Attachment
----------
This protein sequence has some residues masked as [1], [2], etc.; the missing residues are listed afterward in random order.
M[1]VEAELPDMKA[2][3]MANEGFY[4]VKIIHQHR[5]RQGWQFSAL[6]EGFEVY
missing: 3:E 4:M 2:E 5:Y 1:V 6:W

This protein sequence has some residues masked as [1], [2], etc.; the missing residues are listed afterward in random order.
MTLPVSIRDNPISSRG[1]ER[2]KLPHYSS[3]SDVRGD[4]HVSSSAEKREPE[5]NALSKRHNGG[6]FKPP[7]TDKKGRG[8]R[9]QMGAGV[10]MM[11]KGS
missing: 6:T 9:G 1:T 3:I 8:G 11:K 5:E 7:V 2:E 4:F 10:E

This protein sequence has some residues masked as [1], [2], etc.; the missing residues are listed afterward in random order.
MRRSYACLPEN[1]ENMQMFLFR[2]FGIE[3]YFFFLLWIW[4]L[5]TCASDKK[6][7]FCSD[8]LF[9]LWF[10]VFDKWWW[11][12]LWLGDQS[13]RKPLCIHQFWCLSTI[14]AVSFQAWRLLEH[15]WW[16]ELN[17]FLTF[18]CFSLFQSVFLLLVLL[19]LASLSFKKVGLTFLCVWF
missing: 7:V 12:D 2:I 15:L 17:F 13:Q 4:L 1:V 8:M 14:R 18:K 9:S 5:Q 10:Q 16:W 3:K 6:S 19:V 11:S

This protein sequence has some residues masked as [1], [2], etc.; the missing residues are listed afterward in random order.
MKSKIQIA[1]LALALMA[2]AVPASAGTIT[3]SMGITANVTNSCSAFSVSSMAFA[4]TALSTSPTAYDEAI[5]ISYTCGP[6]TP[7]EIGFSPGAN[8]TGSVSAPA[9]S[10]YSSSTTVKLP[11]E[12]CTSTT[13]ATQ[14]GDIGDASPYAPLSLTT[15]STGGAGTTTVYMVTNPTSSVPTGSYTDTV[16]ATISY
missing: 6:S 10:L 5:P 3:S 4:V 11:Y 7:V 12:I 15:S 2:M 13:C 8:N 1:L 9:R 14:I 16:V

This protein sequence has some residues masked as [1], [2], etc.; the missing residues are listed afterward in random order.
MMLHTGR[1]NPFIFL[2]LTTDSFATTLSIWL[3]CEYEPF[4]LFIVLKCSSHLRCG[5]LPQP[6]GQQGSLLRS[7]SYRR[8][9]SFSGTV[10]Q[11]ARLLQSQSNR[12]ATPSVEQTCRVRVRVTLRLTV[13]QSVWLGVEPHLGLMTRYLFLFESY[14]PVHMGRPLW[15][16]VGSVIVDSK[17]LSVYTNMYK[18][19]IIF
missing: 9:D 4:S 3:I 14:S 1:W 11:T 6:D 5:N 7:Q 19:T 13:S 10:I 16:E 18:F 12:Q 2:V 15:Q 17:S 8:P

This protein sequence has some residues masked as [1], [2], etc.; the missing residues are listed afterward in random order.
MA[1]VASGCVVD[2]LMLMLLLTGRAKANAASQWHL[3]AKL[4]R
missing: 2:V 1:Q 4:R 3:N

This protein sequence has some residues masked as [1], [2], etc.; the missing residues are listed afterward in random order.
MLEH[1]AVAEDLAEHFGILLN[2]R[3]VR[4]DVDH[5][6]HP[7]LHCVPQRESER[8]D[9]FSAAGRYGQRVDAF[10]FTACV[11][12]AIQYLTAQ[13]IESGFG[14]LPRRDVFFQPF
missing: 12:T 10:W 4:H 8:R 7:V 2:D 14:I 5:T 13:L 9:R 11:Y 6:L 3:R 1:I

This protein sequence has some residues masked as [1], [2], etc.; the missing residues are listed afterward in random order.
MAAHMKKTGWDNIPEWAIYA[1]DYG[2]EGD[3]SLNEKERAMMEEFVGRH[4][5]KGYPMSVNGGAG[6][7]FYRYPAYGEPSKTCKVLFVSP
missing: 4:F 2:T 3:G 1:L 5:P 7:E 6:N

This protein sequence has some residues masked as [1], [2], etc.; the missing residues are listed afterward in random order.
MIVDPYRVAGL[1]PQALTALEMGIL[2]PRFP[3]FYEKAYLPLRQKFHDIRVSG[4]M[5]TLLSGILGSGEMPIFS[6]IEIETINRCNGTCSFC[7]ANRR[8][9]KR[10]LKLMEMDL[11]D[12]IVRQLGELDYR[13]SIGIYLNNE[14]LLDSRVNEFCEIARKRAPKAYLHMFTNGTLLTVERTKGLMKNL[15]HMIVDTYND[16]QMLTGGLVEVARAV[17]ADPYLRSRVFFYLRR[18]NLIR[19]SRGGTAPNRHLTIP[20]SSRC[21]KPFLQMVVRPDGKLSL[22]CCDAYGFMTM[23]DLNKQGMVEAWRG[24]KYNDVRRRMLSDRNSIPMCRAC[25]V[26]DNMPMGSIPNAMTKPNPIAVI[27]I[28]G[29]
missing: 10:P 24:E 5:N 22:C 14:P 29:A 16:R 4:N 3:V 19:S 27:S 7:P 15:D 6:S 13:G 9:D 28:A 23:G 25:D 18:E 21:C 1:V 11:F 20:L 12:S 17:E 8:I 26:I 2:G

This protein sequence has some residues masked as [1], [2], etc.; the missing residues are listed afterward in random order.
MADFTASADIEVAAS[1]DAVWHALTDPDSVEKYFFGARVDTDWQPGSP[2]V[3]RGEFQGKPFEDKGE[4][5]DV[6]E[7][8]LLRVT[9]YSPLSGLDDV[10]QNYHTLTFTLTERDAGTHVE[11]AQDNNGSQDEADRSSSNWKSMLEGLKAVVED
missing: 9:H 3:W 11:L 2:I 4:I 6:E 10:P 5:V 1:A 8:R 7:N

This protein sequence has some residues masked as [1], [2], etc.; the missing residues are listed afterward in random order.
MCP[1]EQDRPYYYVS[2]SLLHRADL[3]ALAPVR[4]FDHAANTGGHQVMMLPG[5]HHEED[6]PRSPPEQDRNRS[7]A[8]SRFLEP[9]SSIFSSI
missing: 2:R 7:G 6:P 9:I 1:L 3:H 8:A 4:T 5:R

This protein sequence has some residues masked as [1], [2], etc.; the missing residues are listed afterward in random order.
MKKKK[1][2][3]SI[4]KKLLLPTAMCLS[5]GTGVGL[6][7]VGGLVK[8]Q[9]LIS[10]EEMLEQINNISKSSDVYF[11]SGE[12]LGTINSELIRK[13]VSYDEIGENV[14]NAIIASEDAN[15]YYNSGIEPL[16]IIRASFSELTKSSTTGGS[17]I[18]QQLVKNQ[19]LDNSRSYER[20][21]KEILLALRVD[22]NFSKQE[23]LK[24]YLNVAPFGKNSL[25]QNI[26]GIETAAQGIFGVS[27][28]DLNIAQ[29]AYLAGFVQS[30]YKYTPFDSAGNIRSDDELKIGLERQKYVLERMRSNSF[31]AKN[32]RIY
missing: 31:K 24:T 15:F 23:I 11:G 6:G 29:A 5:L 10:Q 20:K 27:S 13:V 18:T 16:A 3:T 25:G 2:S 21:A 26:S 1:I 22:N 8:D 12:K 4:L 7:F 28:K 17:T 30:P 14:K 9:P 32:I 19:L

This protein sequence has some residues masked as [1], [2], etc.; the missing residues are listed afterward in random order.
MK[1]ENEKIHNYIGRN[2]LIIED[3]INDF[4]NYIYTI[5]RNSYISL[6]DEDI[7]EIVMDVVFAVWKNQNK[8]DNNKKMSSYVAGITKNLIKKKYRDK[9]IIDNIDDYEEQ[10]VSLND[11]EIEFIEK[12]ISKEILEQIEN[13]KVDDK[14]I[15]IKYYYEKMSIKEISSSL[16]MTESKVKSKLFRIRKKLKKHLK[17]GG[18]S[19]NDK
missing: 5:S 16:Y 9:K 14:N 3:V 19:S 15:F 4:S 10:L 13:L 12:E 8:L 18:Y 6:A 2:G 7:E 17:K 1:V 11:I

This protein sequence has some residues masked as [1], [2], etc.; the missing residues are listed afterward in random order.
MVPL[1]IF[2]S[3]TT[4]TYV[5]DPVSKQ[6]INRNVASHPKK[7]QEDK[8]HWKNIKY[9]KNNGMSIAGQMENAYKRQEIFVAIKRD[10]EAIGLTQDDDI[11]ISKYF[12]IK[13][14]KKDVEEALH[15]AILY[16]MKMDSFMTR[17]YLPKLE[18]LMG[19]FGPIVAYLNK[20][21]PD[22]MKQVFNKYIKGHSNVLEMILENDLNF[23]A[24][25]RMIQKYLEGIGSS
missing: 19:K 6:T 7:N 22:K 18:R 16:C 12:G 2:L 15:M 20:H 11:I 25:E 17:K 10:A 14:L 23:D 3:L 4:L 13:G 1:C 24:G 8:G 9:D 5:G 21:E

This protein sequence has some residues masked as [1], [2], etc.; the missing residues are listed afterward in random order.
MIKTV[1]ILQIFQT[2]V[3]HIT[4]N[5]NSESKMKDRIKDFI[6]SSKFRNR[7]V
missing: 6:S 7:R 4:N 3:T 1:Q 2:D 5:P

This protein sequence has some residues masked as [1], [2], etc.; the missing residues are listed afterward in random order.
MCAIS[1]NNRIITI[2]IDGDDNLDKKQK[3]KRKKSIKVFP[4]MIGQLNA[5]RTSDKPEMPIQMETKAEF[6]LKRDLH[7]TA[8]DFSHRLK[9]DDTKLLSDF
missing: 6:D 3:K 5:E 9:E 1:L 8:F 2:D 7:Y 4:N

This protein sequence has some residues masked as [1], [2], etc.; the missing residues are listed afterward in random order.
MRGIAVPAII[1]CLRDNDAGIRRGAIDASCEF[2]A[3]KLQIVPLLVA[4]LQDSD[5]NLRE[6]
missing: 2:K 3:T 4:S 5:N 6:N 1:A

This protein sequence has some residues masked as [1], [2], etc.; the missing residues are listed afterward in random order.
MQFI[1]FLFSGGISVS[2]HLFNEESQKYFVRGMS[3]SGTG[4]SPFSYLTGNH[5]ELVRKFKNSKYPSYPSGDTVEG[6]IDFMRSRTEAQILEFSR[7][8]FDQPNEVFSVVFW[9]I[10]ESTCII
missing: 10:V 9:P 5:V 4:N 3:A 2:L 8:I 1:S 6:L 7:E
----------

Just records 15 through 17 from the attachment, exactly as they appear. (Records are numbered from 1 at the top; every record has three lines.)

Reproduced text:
This protein sequence has some residues masked as [1], [2], etc.; the missing residues are listed afterward in random order.
MIKTV[1]ILQIFQT[2]V[3]HIT[4]N[5]NSESKMKDRIKDFI[6]SSKFRNR[7]V
missing: 6:S 7:R 4:N 3:T 1:Q 2:D 5:P

This protein sequence has some residues masked as [1], [2], etc.; the missing residues are listed afterward in random order.
MCAIS[1]NNRIITI[2]IDGDDNLDKKQK[3]KRKKSIKVFP[4]MIGQLNA[5]RTSDKPEMPIQMETKAEF[6]LKRDLH[7]TA[8]DFSHRLK[9]DDTKLLSDF
missing: 6:D 3:K 5:E 9:E 1:L 8:F 2:D 7:Y 4:N

This protein sequence has some residues masked as [1], [2], etc.; the missing residues are listed afterward in random order.
MRGIAVPAII[1]CLRDNDAGIRRGAIDASCEF[2]A[3]KLQIVPLLVA[4]LQDSD[5]NLRE[6]
missing: 2:K 3:T 4:S 5:N 6:N 1:A